Friday, May 29, 2009
Hoppsan is 19 years old and the garden is still her domain. She's had a happy life and is famous for her feistiness (notice the jagged ears), but lately we have worried about her health. Her hearing is ailing, she is very skinny, and definitely has some renal issues. Yesterday, we found her proudly prancing around the kitchen with a recently deceased chipmunk in her mouth. Not that I want to promote violence in any way, but I could tell that this particular kill did wonders for her self esteem. She had singularly stalked out the hole to the burrows, waited for the innocent victim, and pounced when the time was just right. Not too bad for an ancient cat lady...
Wednesday, May 27, 2009
Wild. This is the best way to describe the garden's current state. So much of it is patiently waiting for my attention. The perimeters are slowly being engulfed by bittersweet, wild grapevines, trumpet wines, and an endless list of other invasive weeds. Small oak trees, and hack berries are sprouting in once carefully tended perennial beds. So this is a starting point of sorts. These photos were taken the other day, early in the morning after a long spring rain. To my defense, the lawn mower had been in the repair shop for almost three weeks, and therefor everything looks extra shaggy...
a rugosa rose in the stump bed, first photo shows red roses, original to the garden, along the front fence
Trevor, the fountain, by the base of the oak tree
the adirondack chairs in the far northeastern corner
redbud 'forest pansy' in the stump bed
oak leaf hydrangeas and azaleas by the back patio
the path to the arch and the vegetable garden
clematis unfurling on the arch
Saturday, May 16, 2009
This garden (and the accompanying house) became ours in the summer of 1998. It was love at first sight in many ways, but still not an easy acquisition. We had been hunting for a new home for months, when I spotted the sale sign the first time. The property is located in a historic neighborhood along a throughfare in the heart of Charlottesville. I knew it would be out of our price range, but something made me stop the car to have a look. The first thing I noticed was the trees. There is a gigantic beech tree in the front yard, a majestic oak just behind the house, and several large trees (tulip poplar, yellow wood, weeping beech, hackberry, and magnolias) along the north edge of the yard. The next thing I noticed was the house, with its peeling paint, broken shutters, iffy roof. My heart sank. Not only would this be a very expensive proposition, there was a lot of work to be done as well...
the house and surroundings in 1998
After much stress and agony, including a tour of the house which revealed much more peeling paint, pet urine stained floors, and a questionable electrical system, we signed the contract a few months later and moved in with our two young boys. Needless to say this place has been a never ending project ever since. We have undertaken big renovations (kitchen, family room, and bed room additions) as well as small (sewer repairs, new roof, painting, lots of painting...)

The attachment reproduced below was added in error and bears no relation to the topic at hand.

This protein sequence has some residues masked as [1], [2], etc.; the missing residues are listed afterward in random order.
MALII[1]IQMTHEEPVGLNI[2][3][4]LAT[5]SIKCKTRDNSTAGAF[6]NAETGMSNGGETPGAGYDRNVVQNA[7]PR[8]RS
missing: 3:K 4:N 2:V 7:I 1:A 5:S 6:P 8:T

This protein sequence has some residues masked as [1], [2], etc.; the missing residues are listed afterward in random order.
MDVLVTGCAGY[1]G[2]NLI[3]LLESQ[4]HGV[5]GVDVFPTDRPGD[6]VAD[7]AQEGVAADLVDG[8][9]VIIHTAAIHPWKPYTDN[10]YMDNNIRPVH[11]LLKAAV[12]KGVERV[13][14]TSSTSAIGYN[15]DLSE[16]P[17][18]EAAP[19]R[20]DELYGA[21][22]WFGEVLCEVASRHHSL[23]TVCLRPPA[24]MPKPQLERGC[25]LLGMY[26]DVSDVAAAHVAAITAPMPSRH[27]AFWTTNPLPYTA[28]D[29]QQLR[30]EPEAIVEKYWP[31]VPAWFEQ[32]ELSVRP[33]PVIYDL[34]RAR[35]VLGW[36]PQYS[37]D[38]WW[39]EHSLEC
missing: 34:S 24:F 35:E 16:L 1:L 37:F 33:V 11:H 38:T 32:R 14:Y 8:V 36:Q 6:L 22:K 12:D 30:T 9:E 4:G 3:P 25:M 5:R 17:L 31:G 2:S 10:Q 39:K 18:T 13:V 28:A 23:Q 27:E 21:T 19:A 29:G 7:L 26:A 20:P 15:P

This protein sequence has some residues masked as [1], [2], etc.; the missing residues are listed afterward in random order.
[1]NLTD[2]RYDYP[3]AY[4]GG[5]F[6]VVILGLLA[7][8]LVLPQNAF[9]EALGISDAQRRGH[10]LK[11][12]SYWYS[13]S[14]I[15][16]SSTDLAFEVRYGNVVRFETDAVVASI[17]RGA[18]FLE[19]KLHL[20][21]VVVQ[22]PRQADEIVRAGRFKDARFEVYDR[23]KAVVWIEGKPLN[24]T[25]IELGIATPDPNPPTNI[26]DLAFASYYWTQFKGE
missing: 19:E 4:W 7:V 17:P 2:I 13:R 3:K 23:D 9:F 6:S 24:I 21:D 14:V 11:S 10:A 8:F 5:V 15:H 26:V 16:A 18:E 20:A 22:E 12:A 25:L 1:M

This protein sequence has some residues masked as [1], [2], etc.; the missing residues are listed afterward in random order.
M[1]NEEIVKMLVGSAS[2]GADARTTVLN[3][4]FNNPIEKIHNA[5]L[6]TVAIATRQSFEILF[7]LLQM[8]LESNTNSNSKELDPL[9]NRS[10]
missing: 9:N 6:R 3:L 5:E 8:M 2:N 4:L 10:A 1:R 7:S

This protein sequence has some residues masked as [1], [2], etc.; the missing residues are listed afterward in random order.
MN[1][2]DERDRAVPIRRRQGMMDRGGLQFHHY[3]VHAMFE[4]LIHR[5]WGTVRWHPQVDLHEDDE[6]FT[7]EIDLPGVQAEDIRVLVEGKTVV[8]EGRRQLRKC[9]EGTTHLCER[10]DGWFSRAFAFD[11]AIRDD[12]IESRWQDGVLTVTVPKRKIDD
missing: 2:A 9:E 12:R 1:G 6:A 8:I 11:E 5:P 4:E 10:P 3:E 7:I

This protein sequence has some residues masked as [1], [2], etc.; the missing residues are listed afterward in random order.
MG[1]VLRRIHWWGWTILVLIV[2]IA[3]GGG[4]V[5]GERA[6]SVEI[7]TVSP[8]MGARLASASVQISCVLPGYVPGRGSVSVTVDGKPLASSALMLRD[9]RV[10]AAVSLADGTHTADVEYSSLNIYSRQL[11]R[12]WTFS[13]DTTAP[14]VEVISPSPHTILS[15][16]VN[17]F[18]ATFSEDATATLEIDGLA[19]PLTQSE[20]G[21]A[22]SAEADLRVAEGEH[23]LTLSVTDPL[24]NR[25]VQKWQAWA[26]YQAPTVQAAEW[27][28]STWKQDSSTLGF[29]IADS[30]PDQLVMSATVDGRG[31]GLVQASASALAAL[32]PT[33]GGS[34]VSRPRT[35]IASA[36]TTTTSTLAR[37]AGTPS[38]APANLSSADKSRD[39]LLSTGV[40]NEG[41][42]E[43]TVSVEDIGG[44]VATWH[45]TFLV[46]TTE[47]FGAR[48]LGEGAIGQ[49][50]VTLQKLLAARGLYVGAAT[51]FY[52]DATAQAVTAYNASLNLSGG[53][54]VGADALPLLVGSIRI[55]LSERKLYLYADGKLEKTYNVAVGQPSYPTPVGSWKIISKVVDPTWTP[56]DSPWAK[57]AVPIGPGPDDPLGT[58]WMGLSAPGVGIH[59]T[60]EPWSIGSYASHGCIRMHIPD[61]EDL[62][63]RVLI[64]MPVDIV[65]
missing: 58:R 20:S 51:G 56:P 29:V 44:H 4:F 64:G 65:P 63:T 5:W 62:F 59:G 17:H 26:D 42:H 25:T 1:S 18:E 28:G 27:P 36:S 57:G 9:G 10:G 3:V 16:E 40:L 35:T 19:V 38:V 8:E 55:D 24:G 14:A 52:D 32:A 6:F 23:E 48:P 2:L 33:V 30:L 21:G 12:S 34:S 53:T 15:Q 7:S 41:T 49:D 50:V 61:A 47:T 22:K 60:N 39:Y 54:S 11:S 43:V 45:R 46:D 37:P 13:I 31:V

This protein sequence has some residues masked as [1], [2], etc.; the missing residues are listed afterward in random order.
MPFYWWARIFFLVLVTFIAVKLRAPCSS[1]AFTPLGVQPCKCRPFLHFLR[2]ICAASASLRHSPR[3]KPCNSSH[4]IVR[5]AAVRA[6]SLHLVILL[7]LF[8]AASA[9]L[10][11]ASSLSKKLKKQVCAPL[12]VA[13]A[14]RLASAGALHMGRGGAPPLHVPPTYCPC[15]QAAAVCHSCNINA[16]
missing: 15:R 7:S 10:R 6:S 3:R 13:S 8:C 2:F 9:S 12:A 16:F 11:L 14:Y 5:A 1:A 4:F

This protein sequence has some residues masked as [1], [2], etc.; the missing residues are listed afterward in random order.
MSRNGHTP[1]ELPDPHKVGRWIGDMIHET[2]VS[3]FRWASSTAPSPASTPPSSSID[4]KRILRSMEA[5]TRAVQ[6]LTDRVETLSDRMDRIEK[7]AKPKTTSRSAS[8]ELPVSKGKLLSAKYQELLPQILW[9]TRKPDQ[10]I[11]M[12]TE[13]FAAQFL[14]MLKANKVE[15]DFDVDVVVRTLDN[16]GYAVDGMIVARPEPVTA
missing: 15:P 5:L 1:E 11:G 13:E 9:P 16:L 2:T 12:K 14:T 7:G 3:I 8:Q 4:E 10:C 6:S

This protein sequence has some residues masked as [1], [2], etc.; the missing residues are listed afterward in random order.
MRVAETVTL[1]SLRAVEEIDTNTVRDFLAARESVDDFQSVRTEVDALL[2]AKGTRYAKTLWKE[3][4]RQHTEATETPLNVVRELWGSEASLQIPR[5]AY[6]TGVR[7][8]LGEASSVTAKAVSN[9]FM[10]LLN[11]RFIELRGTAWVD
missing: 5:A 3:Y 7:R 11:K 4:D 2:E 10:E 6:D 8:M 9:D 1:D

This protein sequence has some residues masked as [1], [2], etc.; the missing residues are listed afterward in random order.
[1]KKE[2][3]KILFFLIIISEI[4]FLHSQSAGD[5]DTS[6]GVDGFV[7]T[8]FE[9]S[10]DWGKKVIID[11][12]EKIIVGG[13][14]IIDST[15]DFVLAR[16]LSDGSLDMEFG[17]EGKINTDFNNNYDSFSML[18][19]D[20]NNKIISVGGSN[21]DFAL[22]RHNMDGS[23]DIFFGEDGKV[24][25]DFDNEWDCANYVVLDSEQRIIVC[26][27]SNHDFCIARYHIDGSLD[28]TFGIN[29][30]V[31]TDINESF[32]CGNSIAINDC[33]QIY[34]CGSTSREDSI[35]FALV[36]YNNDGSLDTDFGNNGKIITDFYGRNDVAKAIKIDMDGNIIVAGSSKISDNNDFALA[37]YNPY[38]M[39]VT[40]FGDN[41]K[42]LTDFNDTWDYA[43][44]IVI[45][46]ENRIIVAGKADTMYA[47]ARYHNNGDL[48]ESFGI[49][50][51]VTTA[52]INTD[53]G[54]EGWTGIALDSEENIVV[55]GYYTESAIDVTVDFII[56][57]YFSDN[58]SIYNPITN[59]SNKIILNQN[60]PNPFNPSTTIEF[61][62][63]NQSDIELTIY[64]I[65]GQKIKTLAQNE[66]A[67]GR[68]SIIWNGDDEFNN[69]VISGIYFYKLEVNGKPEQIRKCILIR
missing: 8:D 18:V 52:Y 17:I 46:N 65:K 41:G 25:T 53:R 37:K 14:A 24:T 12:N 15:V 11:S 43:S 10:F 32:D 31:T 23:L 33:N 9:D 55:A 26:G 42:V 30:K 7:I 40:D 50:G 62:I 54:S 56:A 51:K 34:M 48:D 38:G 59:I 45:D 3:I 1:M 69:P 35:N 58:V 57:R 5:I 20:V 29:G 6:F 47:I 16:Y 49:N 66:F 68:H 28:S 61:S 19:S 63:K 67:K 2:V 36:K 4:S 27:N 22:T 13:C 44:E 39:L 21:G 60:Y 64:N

the former next door estate
We soon learned about the history of our new home. The house was built in 1936 for three spinster sisters and the land was parceled off from their uncle's next door estate, which had both a vineyard and an arboretum. The sisters never married and lived in the house until the youngest one died in the mid 1980's. Roumors say the garden back then was impeccable with large peony stands, a renowned rose garden, and a gardener to take care of it all. By the time we came around only traces of the former garden remained. The next door estate was demolished to make place for a large church built in an unfortunate 1970's design style.
There has always been something enchanted about this place, be it the sisters kind spirits still looming large, or a sense of quality and craftsmanship that we found underneath all that peeling paint and neglect. When it came to the garden I was first overwhelmed by the large space (almost one acre) and the tradition that so obviously was hidden beneath the all the overgrowth, but little by little we have reshaped the land to be ours, while trying to maintain the original feel and intent. If caring for my own garden was my full time occupation, I would have a masterpiece by now, but regretfully it has been hard to keep up over the years. Sections once redone, has been overtaken by weeds again, and there are large parts that were never fully mastered. The love and the eagerness are still there, its just time that is lacking...
Monday, May 11, 2009
A garden is never truly yours. This garden journal is created with the sole purpose of documenting the garden I am lucky enough to inhabit. It will portrait mundane tasks, as well as more exciting ones, big projects mixed in among the small. There will be lists of current plants as well as ones I wish for, and pesky bugs and funguses will be observed. Successes will be celebrated, but the mistakes will not be ignored. There will be plenty of photos, but all of them will not be pretty. This is my garden journey, and if you like I invite you to come along.